These illicit wire transfers have ranged from $400,000 to $900,000, the FBI said. Most of the reported cases involved small- to medium-sized banks, but a few large banks have also been affected, the agency added.
Increasing the cybersecurity of financial networks, electric supply, water systems and other critical infrastructure has been a top policy issue for the White House. The Obama administration is currently crafting a cybersecurity executive order that would create a voluntary program where companies operating this key infrastructure would verify that their computer systems meet a set of security standards.
The White House is taking action as Congress is gridlocked on cybersecurity legislation after Senate Republicans blocked a sweeping cybersecurity bill from Sen. Joe Lieberman (I-Conn.) this summer. They argued that it took too great of a regulatory approach and warned that it would prevent industry from properly securing their computer systems.
Financial institutions have generally argued that they're already taking the proper steps to safeguard their computer systems and networks from probing hackers. But breaches have happened from time to time, and the Wall Street Journal reported last year that federal investigators are looking into incidents where hackers have tapped into the computer network of the company that runs the Nasdaq Stock Market.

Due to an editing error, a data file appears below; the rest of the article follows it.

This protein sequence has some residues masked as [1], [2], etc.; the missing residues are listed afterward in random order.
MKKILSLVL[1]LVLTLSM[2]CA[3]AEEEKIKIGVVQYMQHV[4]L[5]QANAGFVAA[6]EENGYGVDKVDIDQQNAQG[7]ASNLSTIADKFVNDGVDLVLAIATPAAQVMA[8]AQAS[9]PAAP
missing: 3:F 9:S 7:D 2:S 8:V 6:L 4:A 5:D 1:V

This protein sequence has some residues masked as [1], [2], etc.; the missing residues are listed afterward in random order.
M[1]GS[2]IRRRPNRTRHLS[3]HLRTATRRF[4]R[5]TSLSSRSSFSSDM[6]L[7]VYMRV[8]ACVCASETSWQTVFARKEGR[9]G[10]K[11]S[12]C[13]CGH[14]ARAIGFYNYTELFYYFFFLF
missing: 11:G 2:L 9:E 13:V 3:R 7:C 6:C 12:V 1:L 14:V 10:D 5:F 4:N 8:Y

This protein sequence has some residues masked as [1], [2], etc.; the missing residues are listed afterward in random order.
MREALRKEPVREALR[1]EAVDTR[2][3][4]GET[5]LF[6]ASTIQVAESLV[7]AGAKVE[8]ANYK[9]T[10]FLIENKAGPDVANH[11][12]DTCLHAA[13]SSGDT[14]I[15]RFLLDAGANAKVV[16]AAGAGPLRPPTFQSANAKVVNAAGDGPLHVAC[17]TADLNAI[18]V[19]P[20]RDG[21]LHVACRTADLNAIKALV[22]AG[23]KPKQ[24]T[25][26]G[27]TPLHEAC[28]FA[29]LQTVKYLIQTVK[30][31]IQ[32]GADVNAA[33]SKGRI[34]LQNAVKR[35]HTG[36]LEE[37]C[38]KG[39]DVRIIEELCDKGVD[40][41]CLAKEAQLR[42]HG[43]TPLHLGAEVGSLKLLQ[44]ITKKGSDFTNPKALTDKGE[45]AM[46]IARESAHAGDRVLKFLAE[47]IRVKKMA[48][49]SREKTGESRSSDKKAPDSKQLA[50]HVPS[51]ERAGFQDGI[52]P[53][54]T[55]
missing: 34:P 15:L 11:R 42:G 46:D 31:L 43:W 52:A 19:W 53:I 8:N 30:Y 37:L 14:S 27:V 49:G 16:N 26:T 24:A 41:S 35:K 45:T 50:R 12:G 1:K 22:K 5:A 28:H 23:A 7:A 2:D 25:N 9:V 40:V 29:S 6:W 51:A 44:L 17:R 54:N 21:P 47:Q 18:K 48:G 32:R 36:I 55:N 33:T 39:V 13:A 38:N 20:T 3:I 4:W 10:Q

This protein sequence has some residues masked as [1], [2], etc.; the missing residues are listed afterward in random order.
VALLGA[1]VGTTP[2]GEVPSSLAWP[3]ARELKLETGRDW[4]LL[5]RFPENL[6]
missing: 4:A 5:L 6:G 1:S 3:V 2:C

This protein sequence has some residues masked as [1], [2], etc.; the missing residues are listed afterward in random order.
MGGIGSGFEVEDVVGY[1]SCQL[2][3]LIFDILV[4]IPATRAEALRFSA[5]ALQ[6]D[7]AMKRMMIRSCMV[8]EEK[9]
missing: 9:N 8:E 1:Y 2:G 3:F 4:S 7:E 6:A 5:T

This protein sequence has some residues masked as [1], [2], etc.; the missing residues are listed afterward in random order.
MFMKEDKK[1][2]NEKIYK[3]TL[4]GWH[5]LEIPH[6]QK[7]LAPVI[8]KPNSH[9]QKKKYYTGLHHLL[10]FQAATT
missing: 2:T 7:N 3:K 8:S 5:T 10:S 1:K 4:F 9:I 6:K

The FBI fraud alert raises fresh concerns about whether the right cybersecurity measures are in place at banks and credit unions to protect their consumers' money from cyber wire fraud.
The alert noted that in one case a hacker was able to raise the wire transfer limit on a customer's account so they were allowed to illicitly transfer a larger sum of money. Even more disconcerting, the FBI observed that most of the failed wire transfers didn't go through only because the hacker had entered the account information incorrectly.
The alert said hackers gain access to bank employees' log in credentials by sending targeted spam or spear-phishing emails to employees at financial institutions. These emails appear to be from someone the employee knows and prompts them to click on an infected link that lets the hacker compromise their account.
The hackers were able to use these login credentials to circumvent authentication methods used by financial institutions to spot fraudulent activity happening on their networks.
The FBI listed a series of recommendations in the alert that banks and credit unions can follow to prevent these authorized wire transfers. The recommendations included educating employees on the threats posed by clicking on links and attachments in unsolicited emails, not allowing employees to access email systems or the Web on the same computers used to initiate payments, and barring employees from accessing administrative accounts from their home computers.